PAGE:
Chapter 38 - 38 Diffraction Patterns and Polarization...

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38 CHAPTER OUTLINE 38.1 Introduction to Diffraction Patterns 38.2 Diffraction Patterns from Narrow Slits 38.3 Resolution of Single-Slit and Circular Apertures 38.4 The Diffraction Grating 38.5 Diffraction of X-Rays by Crystals 38.6 Polarization of Light Waves Diffraction Patterns and Polarization ANSWERS TO QUESTIONS Q38.1 Audible sound has wavelengths on the order of meters or centimeters, while visible light has a wavelength on the order of half a micrometer. In this world of breadbox-sized objects, λ a is large for sound, and sound diffracts around behind walls with doorways. But a is a tiny fraction for visible light passing ordinary-size objects or apertures, so light changes its direction by only very small angles when it diffracts. Another way of phrasing the answer: We can see by a small angle around a small obstacle or around the edge of a small opening. The side fringes in Figure 38.1 and the Arago spot in the center of Figure 38.3 show this diffraction. We cannot always hear around corners. Out-of-doors, away from reflecting surfaces, have someone a few meters distant face away from you and whisper. The high-frequency, short- wavelength, information-carrying components of the sound do not diffract around his head enough for you to understand his words. Q38.2 The wavelength of light is extremely small in comparison to the dimensions of your hand, so the diffraction of light around an obstacle the size of your hand is totally negligible. However, sound waves have wavelengths that are comparable to the dimensions of the hand or even larger. Therefore, significant diffraction of sound waves occurs around hand-sized obstacles. Q38.3 If you are using an extended light source, the gray area at the edge of the shadow is the penumbra. A bug looking up from there would see the light source partly but not entirely blocked by the book. If you use a point source of light, hold it and the book motionless, and look at very small angles out from the geometrical edge of the shadow, you may see a series of bright and dark bands produced by diffraction of light at the straight edge, as shown in the diagram. FIG. Q38.3 407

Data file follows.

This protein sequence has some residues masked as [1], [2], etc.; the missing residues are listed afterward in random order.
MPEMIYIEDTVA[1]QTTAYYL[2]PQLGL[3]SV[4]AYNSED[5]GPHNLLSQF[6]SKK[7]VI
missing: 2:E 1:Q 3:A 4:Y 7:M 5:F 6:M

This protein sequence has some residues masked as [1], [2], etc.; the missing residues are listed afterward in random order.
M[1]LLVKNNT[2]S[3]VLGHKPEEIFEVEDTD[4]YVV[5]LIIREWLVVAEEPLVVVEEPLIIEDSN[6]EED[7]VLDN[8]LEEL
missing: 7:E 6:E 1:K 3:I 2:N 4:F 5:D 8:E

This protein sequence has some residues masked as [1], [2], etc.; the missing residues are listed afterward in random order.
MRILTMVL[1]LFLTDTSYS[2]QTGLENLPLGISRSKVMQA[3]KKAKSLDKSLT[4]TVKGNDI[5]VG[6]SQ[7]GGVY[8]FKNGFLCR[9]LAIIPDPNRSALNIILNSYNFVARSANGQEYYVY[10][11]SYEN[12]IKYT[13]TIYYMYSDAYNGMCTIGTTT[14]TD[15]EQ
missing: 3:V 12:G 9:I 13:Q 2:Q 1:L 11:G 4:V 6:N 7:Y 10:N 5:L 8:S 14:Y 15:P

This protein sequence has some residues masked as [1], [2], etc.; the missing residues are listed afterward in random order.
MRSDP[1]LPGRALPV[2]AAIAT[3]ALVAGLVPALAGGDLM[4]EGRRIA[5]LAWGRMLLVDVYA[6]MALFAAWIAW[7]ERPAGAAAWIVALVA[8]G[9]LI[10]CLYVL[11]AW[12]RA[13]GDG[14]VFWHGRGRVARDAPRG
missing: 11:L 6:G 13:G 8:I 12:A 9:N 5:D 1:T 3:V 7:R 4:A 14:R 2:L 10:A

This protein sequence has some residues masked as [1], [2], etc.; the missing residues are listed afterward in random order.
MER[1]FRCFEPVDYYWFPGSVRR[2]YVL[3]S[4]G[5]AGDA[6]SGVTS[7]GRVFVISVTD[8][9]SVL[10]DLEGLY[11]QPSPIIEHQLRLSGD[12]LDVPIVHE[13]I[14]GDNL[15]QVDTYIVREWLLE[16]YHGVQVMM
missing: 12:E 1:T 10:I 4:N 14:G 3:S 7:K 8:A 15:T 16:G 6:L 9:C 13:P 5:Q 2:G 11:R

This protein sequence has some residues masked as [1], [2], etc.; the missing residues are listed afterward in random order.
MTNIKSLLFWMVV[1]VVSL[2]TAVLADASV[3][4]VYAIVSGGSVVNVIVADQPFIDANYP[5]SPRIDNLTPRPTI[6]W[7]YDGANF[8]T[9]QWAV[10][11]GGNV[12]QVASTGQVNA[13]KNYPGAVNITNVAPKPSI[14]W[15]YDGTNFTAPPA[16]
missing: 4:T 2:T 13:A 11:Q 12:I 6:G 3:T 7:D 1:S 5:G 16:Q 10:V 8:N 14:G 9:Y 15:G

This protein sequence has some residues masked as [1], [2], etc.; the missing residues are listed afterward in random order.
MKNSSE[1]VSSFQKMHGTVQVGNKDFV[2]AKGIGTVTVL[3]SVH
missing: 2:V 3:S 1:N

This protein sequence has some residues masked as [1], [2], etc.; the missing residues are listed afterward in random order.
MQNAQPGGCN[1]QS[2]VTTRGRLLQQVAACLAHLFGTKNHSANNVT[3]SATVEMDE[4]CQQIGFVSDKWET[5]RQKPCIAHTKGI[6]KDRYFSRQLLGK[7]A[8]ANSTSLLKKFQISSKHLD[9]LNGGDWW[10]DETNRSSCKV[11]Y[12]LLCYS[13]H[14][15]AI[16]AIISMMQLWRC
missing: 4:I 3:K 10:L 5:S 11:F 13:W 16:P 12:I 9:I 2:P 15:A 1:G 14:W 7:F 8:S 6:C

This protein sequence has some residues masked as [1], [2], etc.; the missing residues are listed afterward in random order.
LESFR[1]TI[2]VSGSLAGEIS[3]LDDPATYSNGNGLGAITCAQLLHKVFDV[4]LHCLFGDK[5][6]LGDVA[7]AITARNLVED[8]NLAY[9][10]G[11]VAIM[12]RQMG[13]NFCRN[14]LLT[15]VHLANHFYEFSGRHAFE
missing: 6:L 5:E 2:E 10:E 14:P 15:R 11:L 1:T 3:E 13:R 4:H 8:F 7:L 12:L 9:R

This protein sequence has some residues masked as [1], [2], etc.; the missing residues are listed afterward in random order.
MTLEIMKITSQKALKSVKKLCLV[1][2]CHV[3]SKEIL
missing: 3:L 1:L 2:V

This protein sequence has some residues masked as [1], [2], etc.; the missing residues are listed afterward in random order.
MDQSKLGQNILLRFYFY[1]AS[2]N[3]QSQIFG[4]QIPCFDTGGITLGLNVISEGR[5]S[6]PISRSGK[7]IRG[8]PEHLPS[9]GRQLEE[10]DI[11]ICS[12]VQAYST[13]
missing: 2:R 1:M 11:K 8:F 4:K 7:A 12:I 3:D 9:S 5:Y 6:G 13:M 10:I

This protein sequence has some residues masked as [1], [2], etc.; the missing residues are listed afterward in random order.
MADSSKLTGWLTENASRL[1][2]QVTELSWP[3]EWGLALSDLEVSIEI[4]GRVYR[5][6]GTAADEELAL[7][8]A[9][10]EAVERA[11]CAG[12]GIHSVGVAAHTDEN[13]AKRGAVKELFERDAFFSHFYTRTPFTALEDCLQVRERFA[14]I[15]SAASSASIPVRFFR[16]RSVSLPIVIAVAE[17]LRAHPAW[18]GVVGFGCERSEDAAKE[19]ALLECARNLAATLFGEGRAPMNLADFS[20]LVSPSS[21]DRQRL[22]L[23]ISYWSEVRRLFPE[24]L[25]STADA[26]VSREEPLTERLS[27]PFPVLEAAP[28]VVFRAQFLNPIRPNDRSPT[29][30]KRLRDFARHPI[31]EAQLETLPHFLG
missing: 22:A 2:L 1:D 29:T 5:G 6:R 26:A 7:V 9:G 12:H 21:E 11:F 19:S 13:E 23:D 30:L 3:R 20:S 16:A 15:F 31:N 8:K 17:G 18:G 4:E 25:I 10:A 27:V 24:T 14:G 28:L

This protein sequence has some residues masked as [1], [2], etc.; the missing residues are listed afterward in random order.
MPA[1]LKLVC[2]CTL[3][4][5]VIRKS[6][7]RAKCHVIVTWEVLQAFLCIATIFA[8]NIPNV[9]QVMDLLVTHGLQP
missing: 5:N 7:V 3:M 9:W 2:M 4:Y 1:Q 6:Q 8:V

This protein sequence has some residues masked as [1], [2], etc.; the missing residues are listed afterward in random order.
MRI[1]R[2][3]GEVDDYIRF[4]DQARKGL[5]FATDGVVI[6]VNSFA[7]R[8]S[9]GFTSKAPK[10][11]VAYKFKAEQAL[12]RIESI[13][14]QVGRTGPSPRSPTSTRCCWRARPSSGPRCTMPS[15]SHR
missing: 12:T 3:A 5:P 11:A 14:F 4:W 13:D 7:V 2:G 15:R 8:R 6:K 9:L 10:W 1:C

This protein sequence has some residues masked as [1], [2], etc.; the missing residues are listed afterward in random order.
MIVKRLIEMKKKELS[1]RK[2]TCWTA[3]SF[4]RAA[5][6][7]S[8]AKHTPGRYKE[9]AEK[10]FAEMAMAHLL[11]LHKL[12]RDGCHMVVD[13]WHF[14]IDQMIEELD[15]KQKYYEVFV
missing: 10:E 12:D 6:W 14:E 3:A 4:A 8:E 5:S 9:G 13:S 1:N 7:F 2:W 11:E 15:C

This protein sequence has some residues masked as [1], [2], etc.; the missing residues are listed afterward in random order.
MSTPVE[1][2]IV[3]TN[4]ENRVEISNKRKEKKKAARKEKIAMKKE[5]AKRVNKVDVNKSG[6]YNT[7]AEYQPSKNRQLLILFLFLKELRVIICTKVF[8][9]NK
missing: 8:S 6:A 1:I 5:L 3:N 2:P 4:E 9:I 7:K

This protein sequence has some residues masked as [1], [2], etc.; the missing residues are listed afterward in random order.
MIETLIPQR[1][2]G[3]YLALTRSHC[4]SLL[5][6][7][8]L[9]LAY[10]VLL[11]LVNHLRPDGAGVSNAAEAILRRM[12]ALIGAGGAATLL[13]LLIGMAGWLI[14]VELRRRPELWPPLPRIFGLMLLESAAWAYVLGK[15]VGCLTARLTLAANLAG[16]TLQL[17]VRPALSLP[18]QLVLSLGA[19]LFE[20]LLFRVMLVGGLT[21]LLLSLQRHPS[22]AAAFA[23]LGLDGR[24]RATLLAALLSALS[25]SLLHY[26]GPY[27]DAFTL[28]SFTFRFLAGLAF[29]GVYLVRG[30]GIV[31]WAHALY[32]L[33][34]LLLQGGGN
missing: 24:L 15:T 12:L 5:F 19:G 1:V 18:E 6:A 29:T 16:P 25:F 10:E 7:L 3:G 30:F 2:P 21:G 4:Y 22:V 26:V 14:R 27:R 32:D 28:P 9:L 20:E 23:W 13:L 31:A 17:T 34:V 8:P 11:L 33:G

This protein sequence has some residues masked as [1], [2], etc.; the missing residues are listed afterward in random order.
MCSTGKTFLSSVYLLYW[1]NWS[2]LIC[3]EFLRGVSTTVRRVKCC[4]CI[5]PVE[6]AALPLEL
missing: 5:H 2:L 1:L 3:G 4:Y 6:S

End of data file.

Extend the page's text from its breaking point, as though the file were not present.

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408 Diffraction Patterns and Polarization Q38.4 An AM radio wave has wavelength on the order of 31 0 11 0 300 8 61 × × ms s m ~ . This is large compared to the width of the mouth of a tunnel, so the AM radio waves can reflect from the surrounding ground as if the hole were not there. (In the same way, a metal screen forming the dish of a radio telescope can reflect radio waves as if it were solid, and a hole-riddled screen in the door of a microwave oven keeps the microwaves inside.) The wave does not “see” the hole. Very little of the radio wave energy enters the tunnel, and the AM radio signal fades. An FM radio wave has wavelength a hundred times smaller, on the order of a few meters. This is smaller than the size of the tunnel opening, so the wave can readily enter the opening. (On the other hand, the long wavelength of AM radio waves lets them diffract more around obstacles. Long-wavelength waves can change direction more in passing hills or large buildings, so in some experiments FM fades more than AM.)
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This homework help was uploaded on 04/13/2008 for the course PHYS 211 taught by Professor Shannon during the Spring '08 term at MSU Bozeman.

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Chapter 38 - 38 Diffraction Patterns and Polarization...

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